- 1 Julian Assange
- 2 Marcia Bates
- 3 Blair
- 4 Suzanne Briet
- 5 Buckland
- 6 Curtis Carlson
- 7 Richard Dawkins
- 8 Daniel Dennett
- 9 Jack Dorsey
- 10 Rick Falkvinge
- 11 Eugene Garfield
- 12 Michael Giarlo
- 13 Sam Harris
- 14 Klaus Krippendorff
- 15 David Langford
- 16 Marvin Minsky
- 17 Denis Noble
- 18 Ajit Pyati
- 19 Fred Turner
- 20 Wilson
- 21 References
- Fundamental Forms of Information: Research Articles
- Journal of the American Society for Information Science and Technology, vol. 57, no. 8 (June 2006) pp. 1033-1045.
- See also
- David Blair (information technologist)
- Wittgenstein, Language and Information: "Back to the Rough Ground!"
- Information Science and Knowledge Management
- Springer-Verlag New York, Inc., Secaucus, NJ
- What Is Documentation?
- Scarecrow Press, Lanham, MD, 2006.
- Trans. of Qu'est-ce que la documentation, EDIT, Paris, 1951.
- Michael Buckland (2009) "As we may recall: four forgotten pioneers."
Parina Hassanaly, et al., eds.
- Frontiers in Artificial Intelligence and Applications; Vol. 137
- Proceeding of the 2006 conference on Cooperative Systems Design: Seamless Integration of Artifacts and Conversations -- Enhanced Concepts of Infrastructure for Communication Pages: i-xii, 2006 ACM
- Innovation: The Five Disciplines for Creating What Customers Want
- Crown Business (August 8, 2006)
- with William W. Wilmot
- Amazon reviews 
- (1978) Visibility of Displayed Information
- The God Delusion
- Bantam Books
- ``He is sympathetic to Robert Pirsig's observation in Zen and the Art of Motorcycle Maintenance that "when one person suffers from a delusion it is called insanity. When many people suffer from a delusion it is called religion."``
- Anyone is as equally qualified to abhor as adore God, even childishly. Why should Dawkins always behave himself, as if Hercules?
- Breaking the Spell: Religion as a Natural Phenomenon
- Penguin Group
- Commentary: Fifty Years of Citation Indexing
- International Journal of Epidemiology, 35: 1127–1128. 
Reading the 1955 paper* once again reminds me of the inspiration that the concept had from my early interest in encyclopaedism. In 1970,** Manfred Kochen commented on its role in the worldwide encyclopaedic movement.13 Today the Internet has enabled the development of Wikipedia and other grand schemes that will make the H.G. Wells dream of a World Brain a reality.— 13. Kochen M. WISE - world information synthesis and encyclopedia. J Document, 1972; 28:322–343.
- My footnotes:
- * Eugene Garfield. Citation indexes for science: a new dimension in documentation through association of ideas. Science, 1955; 122: 108–11. 
- ** "1970" may be mistaken for 1972.
- The role of skepticism in human-information behavior: a cognitive-affective analysis
- Library Student Journal, September 2006. 
- "Humans do not see and act on the physical qualities of things, but on what they mean to them"
- "A systematic inquiry into how people attribute meanings to artifacts and interact with them accordingly"
Design "brings forth what would not come naturally (...); proposes realizable artifacts to others (...) must support the lives of ideally large communitites (...) and must make sense to most, ideally to those that have a stake on them"
Attributing meaning to something follows from sensing it, and is a prelude to action. "One always acts according to the meaning of whatever one faces" (pp. 58). Meanings are always someone's construction and depend on context and culture. The same artifact may invoke different meanings in different times and places and for different stakeholders. Designers as a consequence need to get involved into second order understanding: understand each stakeholder understanding of artifacts in order to design artifacts successfully. Since meanings of others cannot be observed directly, designers need to carefully observe actions that imply certain meanings; involve themselves in dialog with stakeholders; and invite them to participate in the design process.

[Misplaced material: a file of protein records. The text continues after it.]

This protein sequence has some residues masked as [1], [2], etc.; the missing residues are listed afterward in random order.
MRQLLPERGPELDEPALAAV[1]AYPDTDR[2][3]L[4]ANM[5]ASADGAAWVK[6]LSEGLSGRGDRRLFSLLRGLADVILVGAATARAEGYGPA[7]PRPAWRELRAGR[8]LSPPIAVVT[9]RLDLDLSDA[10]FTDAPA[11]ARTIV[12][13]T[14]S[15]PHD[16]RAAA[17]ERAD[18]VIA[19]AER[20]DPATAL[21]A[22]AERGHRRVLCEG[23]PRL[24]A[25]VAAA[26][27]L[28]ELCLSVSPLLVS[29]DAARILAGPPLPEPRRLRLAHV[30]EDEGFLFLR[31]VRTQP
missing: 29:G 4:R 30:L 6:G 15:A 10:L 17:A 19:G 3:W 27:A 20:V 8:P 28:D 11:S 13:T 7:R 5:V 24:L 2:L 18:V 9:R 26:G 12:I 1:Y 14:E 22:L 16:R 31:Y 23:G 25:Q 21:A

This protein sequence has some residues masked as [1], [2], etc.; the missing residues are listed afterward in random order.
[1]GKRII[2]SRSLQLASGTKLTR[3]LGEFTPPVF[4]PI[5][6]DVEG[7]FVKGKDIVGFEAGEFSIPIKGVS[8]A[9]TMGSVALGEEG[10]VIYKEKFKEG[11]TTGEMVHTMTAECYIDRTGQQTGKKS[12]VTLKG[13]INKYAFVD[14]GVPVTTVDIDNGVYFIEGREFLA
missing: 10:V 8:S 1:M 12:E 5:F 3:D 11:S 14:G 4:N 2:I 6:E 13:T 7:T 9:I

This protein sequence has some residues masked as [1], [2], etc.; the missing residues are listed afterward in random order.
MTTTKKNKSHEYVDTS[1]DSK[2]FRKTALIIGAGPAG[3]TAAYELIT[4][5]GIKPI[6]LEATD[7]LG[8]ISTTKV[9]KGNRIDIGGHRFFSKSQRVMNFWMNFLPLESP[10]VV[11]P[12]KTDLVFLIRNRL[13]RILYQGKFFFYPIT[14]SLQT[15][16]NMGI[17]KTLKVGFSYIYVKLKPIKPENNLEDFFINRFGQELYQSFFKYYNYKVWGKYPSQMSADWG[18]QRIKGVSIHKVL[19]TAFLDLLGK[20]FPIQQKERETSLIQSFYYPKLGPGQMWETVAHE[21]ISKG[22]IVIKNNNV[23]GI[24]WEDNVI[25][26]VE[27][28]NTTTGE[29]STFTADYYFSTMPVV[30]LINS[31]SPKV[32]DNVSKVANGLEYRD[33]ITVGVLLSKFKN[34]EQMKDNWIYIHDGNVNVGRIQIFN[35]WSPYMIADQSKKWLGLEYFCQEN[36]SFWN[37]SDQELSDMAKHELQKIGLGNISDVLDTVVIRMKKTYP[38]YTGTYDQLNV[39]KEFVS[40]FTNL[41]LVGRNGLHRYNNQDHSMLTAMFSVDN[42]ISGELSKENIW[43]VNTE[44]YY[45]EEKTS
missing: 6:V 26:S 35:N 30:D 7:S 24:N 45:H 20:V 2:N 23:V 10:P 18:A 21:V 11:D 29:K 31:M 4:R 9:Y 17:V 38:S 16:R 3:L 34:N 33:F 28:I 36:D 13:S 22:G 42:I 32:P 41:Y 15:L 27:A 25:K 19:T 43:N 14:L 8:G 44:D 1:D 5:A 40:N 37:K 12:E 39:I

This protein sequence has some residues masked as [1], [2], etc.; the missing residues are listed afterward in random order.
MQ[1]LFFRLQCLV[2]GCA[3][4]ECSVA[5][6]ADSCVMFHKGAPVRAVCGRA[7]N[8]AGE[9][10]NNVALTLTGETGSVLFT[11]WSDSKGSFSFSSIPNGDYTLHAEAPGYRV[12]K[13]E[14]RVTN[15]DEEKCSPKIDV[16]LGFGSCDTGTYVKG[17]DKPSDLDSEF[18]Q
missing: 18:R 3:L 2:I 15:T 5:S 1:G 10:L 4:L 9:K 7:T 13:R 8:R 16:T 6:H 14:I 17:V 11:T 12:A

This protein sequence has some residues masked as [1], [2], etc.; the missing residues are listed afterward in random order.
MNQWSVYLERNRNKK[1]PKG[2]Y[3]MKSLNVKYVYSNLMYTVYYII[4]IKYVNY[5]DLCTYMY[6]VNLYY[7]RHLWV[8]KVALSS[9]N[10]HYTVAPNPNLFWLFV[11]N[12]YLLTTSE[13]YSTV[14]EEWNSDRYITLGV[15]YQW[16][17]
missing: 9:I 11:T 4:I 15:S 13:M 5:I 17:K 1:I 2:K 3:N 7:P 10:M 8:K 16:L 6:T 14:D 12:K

- cf. Klaus Krippendorff's Dictionary of Cybernetics 
- The End of Harry Potter?
- an unauthorised companion to the famous series by J. K. Rowling. The work was published after the publication of the sixth volume in the Harry Potter series, but before publication of the seventh and final volume. It contains information, extracted from the books and from Rowling's many public statements, about the wizarding world and popular theories concerning how the plot will develop in the last book.
- "We are born with many mental resources."
- "We learn from interacting with others."
- "Emotions are different Ways to Think."
- "We learn to think about our recent thoughts."
- "We learn to think on multiple levels."
- "We accumulate huge stores of commonsense knowledge."
- "We switch among different Ways to Think."
- "We find multiple ways to represent things."
- "We build multiple models of ourselves."
- cf. Richard Dawkins, sociobiology, systems biology
- cf. Maynard Smith et al (1999) The Origins of Life: From the Birth of Life to the Origin of Language
- cf. metaphor
- University of California, Los Angeles
- Critical Theory and Information Studies: A Marcusean Infusion
- Policy Futures in Education, 2006, Volume 4, Number 1, pp. 83-89. 
- From Counterculture to Cyberculture: Stewart Brand, the Whole Earth Network, and the Rise of Digital Utopianism
- University of Chicago Press
- cf. Stewart Brand, Whole Earth Catalog (1968-72), CoEvolution Quarterly (1974) Whole Earth Review (1985), The WELL (1985)
- Wilson, T.D. (2006).
- Review of: Annual Review of Information Science and Technology. Volume 40. Information Today, Inc., Medford, NJ, 2006.
- Information Research, xx(x), review no. R221 [Available at: http://informationr.net/ir/reviews/revs221.html]